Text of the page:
“The cancer is in the lungs, but it has spread to the kidneys and other organs and those lumps in the neck and brain are tumours. In the state that your mother is in now, I would say that three weeks is being optimistic.”

“But isn’t there anything we can do?”

“Yes, we can start chemotherapy to try to slow down the rapid advance of the cancer and the radiation treatment should be able to remove those tumours so you should actually start feeling better and get your balance back” he said looking at my mother.

We were both stunned. I wanted to protest and say hey that’s not fair, you can’t wait all this time knowing something isn’t quite right, you know it was more than three weeks that we have been worrying about this and we survived that, only to hand out a three-week life card as if you are prescribing community service. This is an unfair sentence being handed out for absolutely no crime!

Completely and utterly helpless, we sat and listened to what would happen in the next few days. I don’t recall much of what he said, but I remember my mother turning to me with that familiar, uncompromising look in her eye and saying, “I’m going to fight this.”

Yes, she would fight death as she had fought life; like every other great challenge that had faced her, she never gave up without a fight. But I looked at the thin frame of a woman she had become and knew that this was a fight she was not going to win. Not this time.

Next Up: in A Silent Education: Our Quiet Challenge in Provence

Episode 11: Adapting to a New Rhythm and Creating Lasting Memories

Previous Episodes

Episode 7: The Verdict, the Recovery and Home in time for Christmas

Waking up the day after the birth and the operation was difficult but waking up without our baby there next to us was gut-wrenching. We returned to the hospital as quick as we could and it would become my resting place for the next three weeks. I was kitted out with a mobile, electric breast pump, not too different from the contraption we see in a cowshed, only this cow had to be milked every three hours. I saw how little they survive on in those first few days, poor starving babies, but I also saw the rich colour of that life-giving, nutritional start a newborn needs, colostrum. Seeing that invoked a determination to ensure I ate in the most healthy way possible.

Allia spent three days in intensive care and apart from being asked to leave when they removed the respiratory equipment, the days passed with little drama. We learned that she had an Ileal Atresia, basically an obstruction in the small bowel, which required 35cm of it to be removed, leaving 130cm. Reading the notes of the operation and procedures in the Intensive Care Unit, I completely understand why some things are best not witnessed or even read about at the time one is going through them. I recently came across the discharge summary and actually have no recollection of ever having read it before, it’s not pleasant reading and I feel thankful to have a healthy daughter who shows no sign whatsoever of this challenging start to her life except the scar across her middle.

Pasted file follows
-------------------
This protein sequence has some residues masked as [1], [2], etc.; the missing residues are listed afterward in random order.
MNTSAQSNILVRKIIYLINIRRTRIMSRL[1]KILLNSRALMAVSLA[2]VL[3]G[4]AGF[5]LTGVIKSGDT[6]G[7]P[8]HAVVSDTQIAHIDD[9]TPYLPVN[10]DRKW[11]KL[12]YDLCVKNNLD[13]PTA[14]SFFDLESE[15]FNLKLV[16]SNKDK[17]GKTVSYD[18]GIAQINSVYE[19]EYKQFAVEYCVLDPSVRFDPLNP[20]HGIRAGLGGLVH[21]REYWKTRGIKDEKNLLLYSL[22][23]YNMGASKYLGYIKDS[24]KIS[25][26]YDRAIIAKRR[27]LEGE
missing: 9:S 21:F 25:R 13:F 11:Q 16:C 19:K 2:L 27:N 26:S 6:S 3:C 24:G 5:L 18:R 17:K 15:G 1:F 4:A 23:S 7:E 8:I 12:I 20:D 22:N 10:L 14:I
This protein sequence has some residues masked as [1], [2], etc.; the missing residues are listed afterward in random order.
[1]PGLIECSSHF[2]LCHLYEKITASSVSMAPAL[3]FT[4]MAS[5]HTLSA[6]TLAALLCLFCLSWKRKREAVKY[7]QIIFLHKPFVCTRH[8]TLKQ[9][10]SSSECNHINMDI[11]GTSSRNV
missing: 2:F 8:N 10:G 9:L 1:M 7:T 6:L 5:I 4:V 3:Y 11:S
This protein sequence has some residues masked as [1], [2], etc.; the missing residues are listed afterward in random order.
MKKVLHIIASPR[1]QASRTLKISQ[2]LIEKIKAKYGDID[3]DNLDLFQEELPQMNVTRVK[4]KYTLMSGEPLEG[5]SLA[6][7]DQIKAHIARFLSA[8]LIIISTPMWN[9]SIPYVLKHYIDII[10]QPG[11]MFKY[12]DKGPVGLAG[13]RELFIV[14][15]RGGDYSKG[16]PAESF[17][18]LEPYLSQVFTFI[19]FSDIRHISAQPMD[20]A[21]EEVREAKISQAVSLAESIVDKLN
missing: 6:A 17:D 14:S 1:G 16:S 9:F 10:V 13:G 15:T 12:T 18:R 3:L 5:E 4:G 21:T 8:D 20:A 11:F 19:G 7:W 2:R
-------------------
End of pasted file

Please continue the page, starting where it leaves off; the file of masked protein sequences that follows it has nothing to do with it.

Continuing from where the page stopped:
As if making up for that initial separation, we were then gifted with something few mothers experience I am sure, three uninterrupted weeks of constant companionship, the two of us sharing a room that became our world,  three weeks in which I learned that this small being was connected to me in a way I had never imagined possible.

Apart from when the nurses struggled to find a vein when doing blood tests, Allia never cried. She slept, she awoke, she rested in my arms as we waited for that all important organ, the bowel to commence its function. That would be one of the first signs of recovery. She was given milk through a line, so it had to happen soon and if everything functioned well, I would be able to start feeding her.

I would slip downstairs to the cafeteria for my breakfast when I saw she was sleeping and she was always quiet on my return, I would then read the notes to check if anything had occurred while I was away and it was via this I learned that this blissful sleeping baby was aware of my absence. The nurse had noted that Allia had cried and next to this note, that the mother had left the room to have breakfast. That the two events were connected was something of a shock initially, but so reassuring, to come to understand and experience something of the magic of the bond between mother and child. It is something I remain in awe of.  The next time I left for breakfast, I made sure to tell her where I was going.

Once she recovered and was feeding and putting on weight, we were ready to go home. We were discharged on December 18th and re-entered a city transformed by the approach of Christmas. A festive celebration it was indeed and the perfect time to be coming home and preparing for the season of joy and hibernation.


Next Up: in A Silent Education: Our Quiet Challenge in Provence

Episode 8: Ten Months of Bliss and Facing a Return to Work

Previous Episodes

Episode 6: Late Night Surgery, the Most Difficult Wait a New Mother will Endure